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Jihadist Control at Israel’s Northern Borders Casts Shadow of War

Middle East power vacuums are fuel for war. A withdrawal of Assad’s army from across the Golan Heights, and fierce clashes between Hizbullah and Syrian rebels, threaten Israel on both northern fronts.
Israeli soldiers boarding a helicopter during the Second Lebanon War. August 12, 2006.

Israeli soldiers boarding a helicopter during the Second Lebanon War. August 12, 2006.
Photo Credit: Abir Sultan/FLASH90

Fierce clashes between Syrian rebels and Hizbullah at the Lebanese-Syria border, coupled with anarchy across from Israel’s Golan Heights, point to increasing chances of jihadist leaders taking control across the Israeli border from the Mediterranean Sea to the Golan.

Syrian soldiers loyal to Syrian President Bashar Assad have left the Golan region to back up the defense of Damascus against rebels, the London Guardian reported Sunday.

Mortar shell firing on the Golan Heights, initially errant but later followed by gunfire aimed at Israeli soldiers, have become more commonplace in the strategic mountainous area.

Syria occupied the Golan Heights before the Six-Day War in 1967. It never developed the area and never used it for anything else except as military posts to lob shells on Israel’s agricultural communities below.

Syria’s loss of the Golan to Israel, despite its nearly successful effort to retake it in the bloody Yom Kippur War in 1973, left Israel with a natural fortress of defense along with rich water sources. Every Israeli government since 1967 has encouraged development in the Golan, and more than half of the Golan Heights population now is Jewish. It is the home of major factories, including a winery with an international reputation, and a water bottling plant.

Unlike southern Israel, where the government and the IDF have played footsie with the Palestinian Authority and ensuing Hamas regime for more than 25 years, the IDF is quick to respond to any fire from Syria. The army fired guided missiles across the ceasefire line in the past two weeks.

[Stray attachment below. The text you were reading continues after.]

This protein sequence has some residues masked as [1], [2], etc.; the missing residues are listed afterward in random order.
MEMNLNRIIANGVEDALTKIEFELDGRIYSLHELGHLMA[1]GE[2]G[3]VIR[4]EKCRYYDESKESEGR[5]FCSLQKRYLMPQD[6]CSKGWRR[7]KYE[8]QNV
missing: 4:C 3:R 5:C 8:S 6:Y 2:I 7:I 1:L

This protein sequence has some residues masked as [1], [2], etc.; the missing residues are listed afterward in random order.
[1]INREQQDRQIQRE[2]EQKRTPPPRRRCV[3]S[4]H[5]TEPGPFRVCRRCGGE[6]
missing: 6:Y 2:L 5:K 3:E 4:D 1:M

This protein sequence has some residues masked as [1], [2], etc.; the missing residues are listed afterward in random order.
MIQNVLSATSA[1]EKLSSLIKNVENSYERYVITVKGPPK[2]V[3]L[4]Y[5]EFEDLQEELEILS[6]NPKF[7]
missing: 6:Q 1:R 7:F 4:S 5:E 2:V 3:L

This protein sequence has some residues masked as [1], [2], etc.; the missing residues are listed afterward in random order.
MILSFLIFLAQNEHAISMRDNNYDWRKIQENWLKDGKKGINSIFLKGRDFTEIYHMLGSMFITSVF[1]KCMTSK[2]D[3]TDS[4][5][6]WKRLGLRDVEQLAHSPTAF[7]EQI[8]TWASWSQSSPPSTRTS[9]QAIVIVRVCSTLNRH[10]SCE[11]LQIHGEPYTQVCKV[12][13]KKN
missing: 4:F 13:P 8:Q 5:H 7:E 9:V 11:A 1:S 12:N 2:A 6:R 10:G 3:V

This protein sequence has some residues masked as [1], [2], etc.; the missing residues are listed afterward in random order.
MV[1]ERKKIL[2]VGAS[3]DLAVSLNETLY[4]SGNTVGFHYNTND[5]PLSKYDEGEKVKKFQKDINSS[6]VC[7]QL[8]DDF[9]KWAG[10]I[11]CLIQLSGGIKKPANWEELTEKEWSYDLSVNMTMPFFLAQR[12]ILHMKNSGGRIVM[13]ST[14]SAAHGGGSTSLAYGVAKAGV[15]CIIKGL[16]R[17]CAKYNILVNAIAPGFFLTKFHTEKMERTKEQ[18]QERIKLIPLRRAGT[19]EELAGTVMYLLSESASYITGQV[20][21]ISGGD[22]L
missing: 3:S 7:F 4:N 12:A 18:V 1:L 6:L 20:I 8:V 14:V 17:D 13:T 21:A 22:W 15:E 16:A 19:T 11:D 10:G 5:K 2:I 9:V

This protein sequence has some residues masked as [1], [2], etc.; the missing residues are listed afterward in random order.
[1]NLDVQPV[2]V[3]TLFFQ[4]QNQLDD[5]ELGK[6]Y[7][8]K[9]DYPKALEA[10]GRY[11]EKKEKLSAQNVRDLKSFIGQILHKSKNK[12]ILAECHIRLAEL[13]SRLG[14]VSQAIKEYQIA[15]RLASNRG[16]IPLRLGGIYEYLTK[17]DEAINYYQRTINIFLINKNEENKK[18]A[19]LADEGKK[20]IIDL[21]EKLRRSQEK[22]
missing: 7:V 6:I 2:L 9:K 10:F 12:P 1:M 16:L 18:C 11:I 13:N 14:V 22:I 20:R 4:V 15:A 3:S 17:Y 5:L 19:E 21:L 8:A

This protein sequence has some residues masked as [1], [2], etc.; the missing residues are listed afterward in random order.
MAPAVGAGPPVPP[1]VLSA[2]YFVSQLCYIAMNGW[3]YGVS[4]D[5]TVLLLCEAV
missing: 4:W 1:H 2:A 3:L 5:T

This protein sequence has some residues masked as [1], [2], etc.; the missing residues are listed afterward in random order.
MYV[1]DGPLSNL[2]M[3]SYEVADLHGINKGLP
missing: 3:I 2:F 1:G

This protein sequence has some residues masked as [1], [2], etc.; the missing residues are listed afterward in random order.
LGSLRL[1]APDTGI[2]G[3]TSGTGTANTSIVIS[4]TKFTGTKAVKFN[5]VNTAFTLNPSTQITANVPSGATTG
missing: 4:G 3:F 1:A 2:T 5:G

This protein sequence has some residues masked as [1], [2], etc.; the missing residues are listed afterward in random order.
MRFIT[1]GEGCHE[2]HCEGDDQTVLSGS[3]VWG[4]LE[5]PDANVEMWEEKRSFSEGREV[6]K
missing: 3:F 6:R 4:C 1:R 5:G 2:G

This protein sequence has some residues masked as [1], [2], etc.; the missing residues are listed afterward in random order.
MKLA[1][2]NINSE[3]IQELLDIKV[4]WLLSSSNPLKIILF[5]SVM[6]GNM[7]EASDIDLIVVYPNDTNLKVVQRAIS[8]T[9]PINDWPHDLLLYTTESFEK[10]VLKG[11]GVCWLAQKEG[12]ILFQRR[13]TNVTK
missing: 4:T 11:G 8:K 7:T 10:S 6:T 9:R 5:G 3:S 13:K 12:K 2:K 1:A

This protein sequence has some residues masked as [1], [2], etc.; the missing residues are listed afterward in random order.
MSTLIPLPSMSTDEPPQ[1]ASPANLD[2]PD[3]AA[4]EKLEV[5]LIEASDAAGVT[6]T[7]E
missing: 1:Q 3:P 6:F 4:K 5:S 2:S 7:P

The absence of the control of Assad, without any justification of his horrendous war crimes, has left Syrian rebels,  Al Qaeda and other jihadist groups in control of most of the area.

“We are seeing terror organizations gaining footholds increasingly in the territory,” IDF Chief of Benny Gantz said last week. “For now, they are fighting Assad. Guess what? We’re next in line.”

Israel can no longer count on the United Nations peacekeeping force to man the demilitarized zone between the Israeli and Syrian borders. Rebels have ambushed and kidnapped U.N. troops, and the United Nations last week admitted it has been forced to “adopt a posture which is somewhat more static.”

As The Wall Street Journal wrote Monday, “In other words, fewer patrols and observation posts.”

The newspaper quoted a report a month ago from the Washington Institute, which stated, “Jihadist tactical gains on the Golan and the bleak outlook for Undof [U.N. peacekeeping forces] are fueling concerns that the days of longstanding quiet along the border are numbered…. Undof’s dissolution or incapacitation would end [up] … turning the area into a ‘hot border’ where jihadists could challenge Israel and provoke retaliation – a dynamic not dissimilar to Lebanon.”

Baruch Spiegel, former IDF commander of the IDF liaison unit responsible for relations with peacekeeping forces, told the Journal, “We have never faced this situation, but we have to act very responsibly. But worst case scenarios can bring us worst case answers.”

The situation in Lebanon  is no better, if not worse. Ostensibly, the Lebanese government controls the country, but in reality, Hizbullah controls southern Lebanon. Sunni Muslims in control of Tripoli engage in violent clashes on a weekly, if not daily basis, in an effort to wage war against the government dominated by Hizbullah’s political party and pro-Syrian parties.

The fragile government fell last week, and the new prime minister, Tammam Salaam, is faced with the influx of nearly one million Syrian refugees, both pro and anti-Assad. He also operates in the shadow of  the Iranian-backed Hizbullah terrorist army, which had deployed itself alongside Assad’s forces.

Another bloody  clash on Sunday between Syrian rebels and Hizbullah left dozens of the terrorist army’s fighters wounded or killed, according to opposition sources quoted by the London-based Arabic language Al Asharq Awsat.

Throughout Lebanon, Sunni and Shi’ite Muslim factions are in all-out war against each other, and as each side gains allies and weapons from Syrian, there are enough arms to blow up the country into a civil war that would make the 15-year civil war in the 70s and 80s look like a schoolyard brawl.

Hizbullah alone has been estimated to have more missiles than most governments in the world.

About the Author: Tzvi Ben Gedalyahu is a graduate in journalism and economics from The George Washington University. He has worked as a cub reporter in rural Virginia and as senior copy editor for major Canadian metropolitan dailies. Tzvi wrote for Arutz Sheva for several years before joining the Jewish Press.


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